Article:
• Physical activity
  • Alcohol intake
  • Tobacco use
  • Sleep habits 
  • Stress management

So, what are some steps you can take to prevent/manage your heart health?

  • Limit your sodium intake. We need sodium to help control our blood pressure and even contract our muscles, but too much of a good thing can be bad. Having a lot of sodium in your body increases blood flow and causes a constant high-pressured force of blood against the walls of your blood vessels causing damage. For someone who has high blood pressure, high cholesterol, diabetes, or any other health condition, the daily limit of salt is 1,500 mg, that’s a little over ½ a teaspoon of salt. For those without a chronic condition, the daily limit is 2,300 mg.3
  • Be physically active. The Department of Health and Human Services recommends adults perform at least 150 minutes (2 hours and 30 minutes) of moderate-intensity, or 75 minutes of vigorous-intensity, of aerobic physical activity each week. Don’t feel overwhelmed! You can break your physical activity up throughout the day. 4
  • Shed the pounds.  Having extra weight on your frame may cause your heart to work harder. Research has shown that losing five to 10 pounds can improve your blood pressure. 5
  • Limit your alcohol consumption.  Alcohol temporarily increases blood pressure after one drink, but consistently drinking over time leads to high blood pressure (hypertension). It is recommended that men limit their alcohol intake to 2 drinks per day and women to 1 drink per day. 6
  • Quit smoking. It’s easier said than done, but it is possible.  Twenty minutes after you quit smoking your blood pressure drops, and your risk of coronary heart disease and heart attack decreases after 1 year of quitting. is a resource for those looking for support.7
  • Get some sleep, restorative sleep.  There are five stages in the sleep cycle and stages 3 and 4 are two of the most important.  During those two stages, your body begins to repair itself and your blood pressure decreases.  Practicing sleep hygiene may help improve your quality and quantity of sleep.
  • Manage your stress.  Learning how to manage stress can improve your heart health.  Chronic stress can lead to overeating, less sleep, and a decrease in physical activity. Think about what your stress triggers are and healthy activities you can do to relieve stress.  Also learn what you do and do not have control over. 8
  • Know your numbers. Keeping track of your blood pressure, cholesterol, A1C (average blood sugar number over 2 – 3 months), and weight can help you gauge if your numbers fall within a healthy range.
Note: The target fasting blood sugar range for a diabetic is 80 – 130 mg/dL and less than 180 mg/dL two hours after a meal (American Diabetes Association, 2020).

Practice self-love this Valentine’s Day, and every day of the year, for the love of your heart.


[1]. Centers for Disease Control and Prevention. (2019). Heart Disease Facts .

[2]. American Heart Association. (2015). Heart Disease and Stroke Statistics – At-a-Glance.

[3]. American Heart Association. (2018). How much sodium should I eat per day?

[4]. U.S. Department of Health and Human Services. (2019). Physical Activity Guidelines for Americans.

[5]. American Heart Association. (2016). Managing Weight to Control High Blood Pressure.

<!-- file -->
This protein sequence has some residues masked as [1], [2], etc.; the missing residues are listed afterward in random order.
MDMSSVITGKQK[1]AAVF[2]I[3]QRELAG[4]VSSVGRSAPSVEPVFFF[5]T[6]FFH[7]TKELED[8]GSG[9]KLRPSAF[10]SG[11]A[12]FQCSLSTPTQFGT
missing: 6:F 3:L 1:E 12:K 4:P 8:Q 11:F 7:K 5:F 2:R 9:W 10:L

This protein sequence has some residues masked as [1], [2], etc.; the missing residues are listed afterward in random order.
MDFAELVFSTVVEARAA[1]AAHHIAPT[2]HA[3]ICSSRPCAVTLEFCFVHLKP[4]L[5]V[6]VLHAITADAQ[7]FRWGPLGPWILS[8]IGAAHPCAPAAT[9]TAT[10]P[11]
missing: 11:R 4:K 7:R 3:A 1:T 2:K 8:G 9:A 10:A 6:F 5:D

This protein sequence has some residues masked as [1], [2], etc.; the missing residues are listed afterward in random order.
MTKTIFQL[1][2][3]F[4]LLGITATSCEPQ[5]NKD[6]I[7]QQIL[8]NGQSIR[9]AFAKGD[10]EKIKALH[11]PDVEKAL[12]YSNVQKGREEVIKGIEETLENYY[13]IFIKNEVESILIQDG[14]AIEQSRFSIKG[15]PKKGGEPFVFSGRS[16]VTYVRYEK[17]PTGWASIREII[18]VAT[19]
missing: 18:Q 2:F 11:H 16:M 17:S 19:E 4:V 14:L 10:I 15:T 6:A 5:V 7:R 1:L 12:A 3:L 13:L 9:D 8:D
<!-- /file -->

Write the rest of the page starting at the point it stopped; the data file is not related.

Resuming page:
[6]. American Heart Association. (2016). Limiting Alcohol to Manage High Blood Pressure.

[7]. American Cancer Society. (2018). Benefits of Quitting Smoking Over Time.

[8]. Johns Hopkins Medicine. (n.d.). Risk Factors for Heart Disease: Don’t Underestimate Stress.

Welcome to The World of Public Health

Hi there, and welcome to The World of Public Health. I’m Tonja Rice, a Certified Health Education Specialist who is passionate about serving and educating others.

How it all began…

My experience in the public health field has been quite a journey to say the least. During my final year in undergrad at UMBC, two of my professors advised me to look into public health. I had no idea what public health was, but after doing some research, I realized it was a step in the right direction.

I began looking into graduate programs. However, I wanted to become a Peace Corps Volunteer. Becoming a Peace Corps Volunteer isn’t a process that happens overnight, and I wanted to spend one month abroad to make sure I really wanted to do a two-year Peace Corps stint. I literally was going to quit my full-time job so that I could spend a month in Ghana, but my Manager said I wouldn’t need to.

I was nervous, excited, and in awe as the plane landed in Accra. Being there was an eye opening experience. I was grateful for the opportunity to serve as an English/Health Teacher; and for the very first time, I felt free.

Three months after I returned home from Ghana, it was time for me to pack my bags and move to Tanzania. Living in a village, finding out how I could be of service to those around me, learning about other people, teaching, just being there continually changed my perspective and outlook on life.

Although I had to return home after 10 months, my time in Tanzania cemented that I wanted to work with women and children, that I wanted to be a Health Educator, and that I’m not only to serve in my own backyard in America, but across the globe. It cemented my purpose.

Since then, my goal has been to provide health education services to as many people as possible. In my career as a Health Educator, I have provided education to over 500 people, developed and co-developed health programs and workshops domestically and in Tanzania, spearheaded community health events, and even worked as an HIV Testing Counselor.

I am now in a new phase of my career, and would like to use this blog as an outlet to educate others about various public health topics. I hope you will take this journey with me. Questions or comments? Feel free to contact me at